Ultimately, Congress did not force Page to testify about her work. But the psychological stress of those years severely impacted the erotica industry, Page included. She retired from modeling in 1957, and by 1959 she was a born again Christian who briefly renounced her previous career. Page spent the next few years of her life dealing with a string of failed marriages and mental health concerns. To many, it seemed like this success story was about to fade into obscurity forever.
However, there was a slowly growing resurgence of interest in her work in, of all places, the comic book industry. New creators entered the industry with hopes to push boundaries with fresh ideas. More often than not, these ideas focused on exploring the sexual taboos of yesteryear.
For the DC Comics writer Robert Kanigher and artist Sheldon Moldoff, this meant using Page’s iconic look as inspiration for an original design—Poison Ivy, a classic character in Batman’s rogues gallery.
In her 1966 debut in Batman #181, Poison Ivy seemed to share Page’s signature haircut and sensual physicality. At the same time, the creative team purposely took artistic license in Poison Ivy’s hair color and outfit choices. It’s not a perfect replication, of course, but the hints of Page peep through Moldoff’s art.
But Page’s popularity reached a newfound fever pitch in the 1980s. Unbeknownst to Page herself, the comic book industry had completely fallen in love with her. Enter Dave Stevens: comic book writer and artist, creator of The Rocketeer, and totally unabashed Bettie Page fanboy.
Stevens had discovered Page’s work sometime in his youth, but he didn’t indulge his new artistic muse at first. His early career in the late 1970s consisted of guest spots in Tarzan and Star Wars comic strips, fanzines, and storyboarding jobs for animated shows and music videos.
Stevens was finally able to brazenly showcase his Page appreciation with creator-owned work. In 1982, Stevens debuted a new series called The Rocketeer as a backup feature in Starslayer #2, a series published by Mike Grell’s Pacific Comics. Inspired by 1930s pulp fiction and classic adventure heroes like Doc Savage, The Rocketeer starred down-on-his-luck stunt pilot Cliff Secord. After accidentally discovering a stolen rocket-pack, Cliff uses it to become the high-flying titular superhero.
Despite his trials and tribulations, Cliff had one good thing in his life: his longtime girlfriend, a pin-up model named Bettie. Yes, seriously.
Stevens didn’t even pretend to hide the fact that The Rocketeer’s Bettie was a fictionalized version of Page. Instead, he leaned into it quite happily, replicating her appearance entirely starting with her debut appearance in Starslayer #3. He even populated her fictional life with real-life porn photographers such as Ken Marcus.
The Rocketeer was an immediate critical success. Inspired by the positive reception, Stevens would spend the next 13 years completing his tale across multiple publishers and titles. Meanwhile, he also supplied the underground comic scene with fanart of his favorite pin-up star. In turn, comic creators such as Chris Cooper, Dan Clowes, Los Bros. Hernandez, Erik Kroll, and Frank Kozik responded with fan mixtapes, comics, and zines. The most famous of these shared works were collected by artist and comics restorationist Greg Theakston in the fanzine The Betty Pages.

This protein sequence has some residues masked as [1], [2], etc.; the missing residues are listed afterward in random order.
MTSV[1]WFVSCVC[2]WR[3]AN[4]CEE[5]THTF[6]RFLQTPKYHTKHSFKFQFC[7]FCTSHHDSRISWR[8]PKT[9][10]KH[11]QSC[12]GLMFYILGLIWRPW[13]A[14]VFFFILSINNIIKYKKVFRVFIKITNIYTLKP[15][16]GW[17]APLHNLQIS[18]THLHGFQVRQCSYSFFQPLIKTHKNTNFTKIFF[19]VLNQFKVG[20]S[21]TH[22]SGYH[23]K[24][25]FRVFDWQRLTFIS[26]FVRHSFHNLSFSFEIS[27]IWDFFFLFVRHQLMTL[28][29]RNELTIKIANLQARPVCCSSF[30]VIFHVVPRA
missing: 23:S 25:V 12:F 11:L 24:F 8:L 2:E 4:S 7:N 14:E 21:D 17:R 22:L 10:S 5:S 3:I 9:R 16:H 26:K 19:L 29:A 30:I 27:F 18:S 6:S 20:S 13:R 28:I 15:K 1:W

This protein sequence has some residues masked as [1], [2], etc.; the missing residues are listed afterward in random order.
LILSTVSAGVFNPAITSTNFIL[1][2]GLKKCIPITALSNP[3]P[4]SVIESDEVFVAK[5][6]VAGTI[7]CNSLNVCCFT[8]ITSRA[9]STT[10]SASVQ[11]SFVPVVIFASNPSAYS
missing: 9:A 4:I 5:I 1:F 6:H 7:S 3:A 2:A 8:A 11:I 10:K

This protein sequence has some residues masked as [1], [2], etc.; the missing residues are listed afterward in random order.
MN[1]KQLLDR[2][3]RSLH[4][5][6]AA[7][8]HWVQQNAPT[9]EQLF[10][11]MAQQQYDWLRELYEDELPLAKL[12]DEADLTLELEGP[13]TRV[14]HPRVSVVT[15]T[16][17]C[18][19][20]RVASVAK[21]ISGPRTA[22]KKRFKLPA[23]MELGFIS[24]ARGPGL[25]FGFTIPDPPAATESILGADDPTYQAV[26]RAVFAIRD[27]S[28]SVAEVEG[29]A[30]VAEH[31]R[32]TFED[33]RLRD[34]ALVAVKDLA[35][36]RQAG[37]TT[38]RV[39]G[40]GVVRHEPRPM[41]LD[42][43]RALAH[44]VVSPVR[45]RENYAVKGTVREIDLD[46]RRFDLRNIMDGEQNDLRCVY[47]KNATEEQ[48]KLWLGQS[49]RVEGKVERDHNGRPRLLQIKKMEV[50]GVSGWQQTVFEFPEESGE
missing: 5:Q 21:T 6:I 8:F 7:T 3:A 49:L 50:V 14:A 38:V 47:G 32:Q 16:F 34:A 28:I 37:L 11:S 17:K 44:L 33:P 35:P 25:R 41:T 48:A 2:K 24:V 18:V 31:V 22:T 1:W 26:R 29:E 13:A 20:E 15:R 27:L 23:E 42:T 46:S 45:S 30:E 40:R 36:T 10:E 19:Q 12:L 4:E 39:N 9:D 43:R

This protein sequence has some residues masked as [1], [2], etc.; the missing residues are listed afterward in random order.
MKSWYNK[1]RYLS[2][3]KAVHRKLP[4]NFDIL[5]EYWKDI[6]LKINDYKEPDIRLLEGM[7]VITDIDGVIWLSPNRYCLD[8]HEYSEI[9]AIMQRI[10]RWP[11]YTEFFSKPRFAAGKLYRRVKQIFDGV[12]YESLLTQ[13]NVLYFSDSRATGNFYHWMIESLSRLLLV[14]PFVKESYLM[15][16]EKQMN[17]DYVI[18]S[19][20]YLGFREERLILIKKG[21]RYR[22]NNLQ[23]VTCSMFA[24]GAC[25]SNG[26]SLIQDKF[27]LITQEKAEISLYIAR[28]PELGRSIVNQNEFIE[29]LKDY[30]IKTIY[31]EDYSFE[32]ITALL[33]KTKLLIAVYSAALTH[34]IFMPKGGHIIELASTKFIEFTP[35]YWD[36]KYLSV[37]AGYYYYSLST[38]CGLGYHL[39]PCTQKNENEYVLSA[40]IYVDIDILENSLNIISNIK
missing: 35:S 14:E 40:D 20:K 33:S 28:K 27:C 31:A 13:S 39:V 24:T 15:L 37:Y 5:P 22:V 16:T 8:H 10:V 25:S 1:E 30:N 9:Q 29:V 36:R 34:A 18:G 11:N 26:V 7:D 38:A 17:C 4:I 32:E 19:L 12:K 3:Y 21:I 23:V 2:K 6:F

In a surprise turn of events, even the Mouse took a shine to The Rocketeer property. In 1991 Disney released a live-action Rocketeer movie, a modest hit that pleasantly lined the pockets of all involved … except for Page, that is. After all, Walt Disney did not want to associate its image with the sultry world of pin-up stars. So for the film they transformed the sexy comic Bettie into girl-next-door Jenny Blake. In the film she was still a knockout actress whose looks were near identical to Page, mind you. But Blake was a classier and family-friendly version of Page. So it was OK for Disney to change the character’s origins and not compensate Page for the usage of her image and life story. Or, you know, something misogynistic and exploitative like that.
For his part, Stevens tried to rectify the situation. After all these years of appropriating her look, Stevens didn’t realize Page was still alive until he saw a Lifestyles of the Rich and Famous episode about her in 1992. He immediately reached out to Page, but the two didn’t officially meet until 1994. From that point on, Stevens and Page forged a surprising friendship. Stevens provided both personal assistance and arrangements for financial compensation from publishers still using her image and reprinting her photos. Page and Stevens died months apart in 2008, to the best of our knowledge still incredibly close.
In the wider purview of pop culture, these days Page is now hailed as a defining influence on everyone from Madonna to Rihanna, Pulp Fiction’s Mia Wallace to the Pussycat Dolls, Dita Von Teese to Katy Perry. There even are a few Bettie Page comic books steadily being published by Dynamite. It’s interesting to contrast this explicit modern love with the clandestine enjoyment and public condemnation of Page throughout her lifetime. Her contributions to the comic book industry particularly serve as a fascinating (and disconcerting) look at the slippery claims to ownership that people, especially women, hold over their own bodies and their image in our society.
At the same time, we have to acknowledge the positive happenstance that was Page’s revival, all thanks to comic books. Her life had something of a happy ending, the kind that can only be found in the most hopeful of fictional stories … and, very specifically, in the sexiest of circumstances.